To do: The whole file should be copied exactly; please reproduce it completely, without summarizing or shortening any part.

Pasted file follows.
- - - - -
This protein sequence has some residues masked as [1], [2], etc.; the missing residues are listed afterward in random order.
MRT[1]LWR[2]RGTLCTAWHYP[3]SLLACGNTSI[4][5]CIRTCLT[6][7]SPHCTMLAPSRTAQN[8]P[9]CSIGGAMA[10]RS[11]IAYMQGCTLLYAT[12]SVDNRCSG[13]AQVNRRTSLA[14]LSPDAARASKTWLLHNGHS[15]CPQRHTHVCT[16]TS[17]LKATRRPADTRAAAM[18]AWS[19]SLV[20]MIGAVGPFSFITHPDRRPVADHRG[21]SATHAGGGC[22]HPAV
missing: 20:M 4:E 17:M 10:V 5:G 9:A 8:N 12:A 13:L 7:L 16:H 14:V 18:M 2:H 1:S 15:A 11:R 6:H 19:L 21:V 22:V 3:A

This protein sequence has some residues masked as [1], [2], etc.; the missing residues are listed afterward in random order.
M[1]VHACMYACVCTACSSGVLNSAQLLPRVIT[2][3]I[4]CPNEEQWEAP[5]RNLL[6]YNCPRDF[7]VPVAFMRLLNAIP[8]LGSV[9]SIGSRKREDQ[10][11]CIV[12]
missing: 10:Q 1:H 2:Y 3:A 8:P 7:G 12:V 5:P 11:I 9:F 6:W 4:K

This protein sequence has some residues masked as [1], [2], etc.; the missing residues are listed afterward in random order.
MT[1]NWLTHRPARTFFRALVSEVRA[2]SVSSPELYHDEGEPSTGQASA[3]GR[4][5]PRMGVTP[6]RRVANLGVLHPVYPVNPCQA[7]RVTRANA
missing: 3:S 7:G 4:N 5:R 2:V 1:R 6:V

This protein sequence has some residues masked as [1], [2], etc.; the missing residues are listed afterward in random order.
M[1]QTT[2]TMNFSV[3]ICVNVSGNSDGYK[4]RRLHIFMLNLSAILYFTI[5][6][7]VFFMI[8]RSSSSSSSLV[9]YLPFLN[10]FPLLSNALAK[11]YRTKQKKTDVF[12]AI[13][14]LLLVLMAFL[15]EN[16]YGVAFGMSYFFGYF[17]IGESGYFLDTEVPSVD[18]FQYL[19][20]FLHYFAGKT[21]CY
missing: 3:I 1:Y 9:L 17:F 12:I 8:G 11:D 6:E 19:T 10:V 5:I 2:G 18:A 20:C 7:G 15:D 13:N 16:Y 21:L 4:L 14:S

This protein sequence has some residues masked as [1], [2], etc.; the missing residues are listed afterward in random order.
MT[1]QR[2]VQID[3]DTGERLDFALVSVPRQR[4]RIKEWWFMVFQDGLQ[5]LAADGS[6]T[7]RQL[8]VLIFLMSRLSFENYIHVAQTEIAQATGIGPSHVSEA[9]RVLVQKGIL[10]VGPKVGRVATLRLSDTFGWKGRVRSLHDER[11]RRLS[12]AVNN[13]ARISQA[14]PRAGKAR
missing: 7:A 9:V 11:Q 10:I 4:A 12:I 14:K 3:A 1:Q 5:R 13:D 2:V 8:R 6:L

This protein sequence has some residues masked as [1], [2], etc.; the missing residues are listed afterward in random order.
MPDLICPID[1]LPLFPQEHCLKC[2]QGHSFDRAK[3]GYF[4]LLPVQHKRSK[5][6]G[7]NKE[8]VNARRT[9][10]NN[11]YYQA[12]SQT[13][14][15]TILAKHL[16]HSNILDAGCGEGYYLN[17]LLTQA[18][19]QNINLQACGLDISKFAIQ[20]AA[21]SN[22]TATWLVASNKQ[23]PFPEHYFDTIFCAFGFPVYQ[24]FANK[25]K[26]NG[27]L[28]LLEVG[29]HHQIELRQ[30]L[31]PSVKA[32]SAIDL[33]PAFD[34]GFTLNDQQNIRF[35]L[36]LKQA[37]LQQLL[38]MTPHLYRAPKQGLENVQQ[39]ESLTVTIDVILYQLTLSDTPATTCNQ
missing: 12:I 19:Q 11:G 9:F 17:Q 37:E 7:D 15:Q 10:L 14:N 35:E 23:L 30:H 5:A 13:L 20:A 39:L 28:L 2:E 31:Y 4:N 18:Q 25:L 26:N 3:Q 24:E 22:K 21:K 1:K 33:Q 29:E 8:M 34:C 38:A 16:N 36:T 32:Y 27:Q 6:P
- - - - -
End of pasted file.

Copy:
This protein sequence has some residues masked as [1], [2], etc.; the missing residues are listed afterward in random order.
MRT[1]LWR[2]RGTLCTAWHYP[3]SLLACGNTSI[4][5]CIRTCLT[6][7]SPHCTMLAPSRTAQN[8]P[9]CSIGGAMA[10]RS[11]IAYMQGCTLLYAT[12]SVDNRCSG[13]AQVNRRTSLA[14]LSPDAARASKTWLLHNGHS[15]CPQRHTHVCT[16]TS[17]LKATRRPADTRAAAM[18]AWS[19]SLV[20]MIGAVGPFSFITHPDRRPVADHRG[21]SATHAGGGC[22]HPAV
missing: 20:M 4:E 17:M 10:V 5:G 9:A 8:N 12:A 13:L 7:L 16:H 14:V 18:M 2:H 1:S 15:A 11:R 6:H 19:L 21:V 22:V 3:A

This protein sequence has some residues masked as [1], [2], etc.; the missing residues are listed afterward in random order.
M[1]VHACMYACVCTACSSGVLNSAQLLPRVIT[2][3]I[4]CPNEEQWEAP[5]RNLL[6]YNCPRDF[7]VPVAFMRLLNAIP[8]LGSV[9]SIGSRKREDQ[10][11]CIV[12]
missing: 10:Q 1:H 2:Y 3:A 8:P 7:G 12:V 5:P 11:I 9:F 6:W 4:K

This protein sequence has some residues masked as [1], [2], etc.; the missing residues are listed afterward in random order.
MT[1]NWLTHRPARTFFRALVSEVRA[2]SVSSPELYHDEGEPSTGQASA[3]GR[4][5]PRMGVTP[6]RRVANLGVLHPVYPVNPCQA[7]RVTRANA
missing: 3:S 7:G 4:N 5:R 2:V 1:R 6:V

This protein sequence has some residues masked as [1], [2], etc.; the missing residues are listed afterward in random order.
M[1]QTT[2]TMNFSV[3]ICVNVSGNSDGYK[4]RRLHIFMLNLSAILYFTI[5][6][7]VFFMI[8]RSSSSSSSLV[9]YLPFLN[10]FPLLSNALAK[11]YRTKQKKTDVF[12]AI[13][14]LLLVLMAFL[15]EN[16]YGVAFGMSYFFGYF[17]IGESGYFLDTEVPSVD[18]FQYL[19][20]FLHYFAGKT[21]CY
missing: 3:I 1:Y 9:L 17:F 12:I 8:G 11:D 6:E 19:T 10:V 5:I 2:G 18:A 20:C 7:G 15:D 13:N 16:Y 21:L 4:L 14:S

This protein sequence has some residues masked as [1], [2], etc.; the missing residues are listed afterward in random order.
MT[1]QR[2]VQID[3]DTGERLDFALVSVPRQR[4]RIKEWWFMVFQDGLQ[5]LAADGS[6]T[7]RQL[8]VLIFLMSRLSFENYIHVAQTEIAQATGIGPSHVSEA[9]RVLVQKGIL[10]VGPKVGRVATLRLSDTFGWKGRVRSLHDER[11]RRLS[12]AVNN[13]ARISQA[14]PRAGKAR
missing: 7:A 9:V 11:Q 10:I 4:A 12:I 14:K 3:A 1:Q 5:R 13:D 2:V 8:R 6:L

This protein sequence has some residues masked as [1], [2], etc.; the missing residues are listed afterward in random order.
MPDLICPID[1]LPLFPQEHCLKC[2]QGHSFDRAK[3]GYF[4]LLPVQHKRSK[5][6]G[7]NKE[8]VNARRT[9][10]NN[11]YYQA[12]SQT[13][14][15]TILAKHL[16]HSNILDAGCGEGYYLN[17]LLTQA[18][19]QNINLQACGLDISKFAIQ[20]AA[21]SN[22]TATWLVASNKQ[23]PFPEHYFDTIFCAFGFPVYQ[24]FANK[25]K[26]NG[27]L[28]LLEVG[29]HHQIELRQ[30]L[31]PSVKA[32]SAIDL[33]PAFD[34]GFTLNDQQNIRF[35]L[36]LKQA[37]LQQLL[38]MTPHLYRAPKQGLENVQQ[39]ESLTVTIDVILYQLTLSDTPATTCNQ
missing: 12:I 19:Q 11:G 9:F 17:Q 37:E 7:D 15:Q 10:L 14:N 35:E 23:L 30:H 5:A 13:L 20:A 39:L 28:L 2:E 31:Y 4:N 18:Q 25:L 26:N 3:Q 24:E 22:K 21:K 1:K 33:Q 29:E 8:M 34:C 38:A 16:N 36:T 32:Y 27:Q 6:P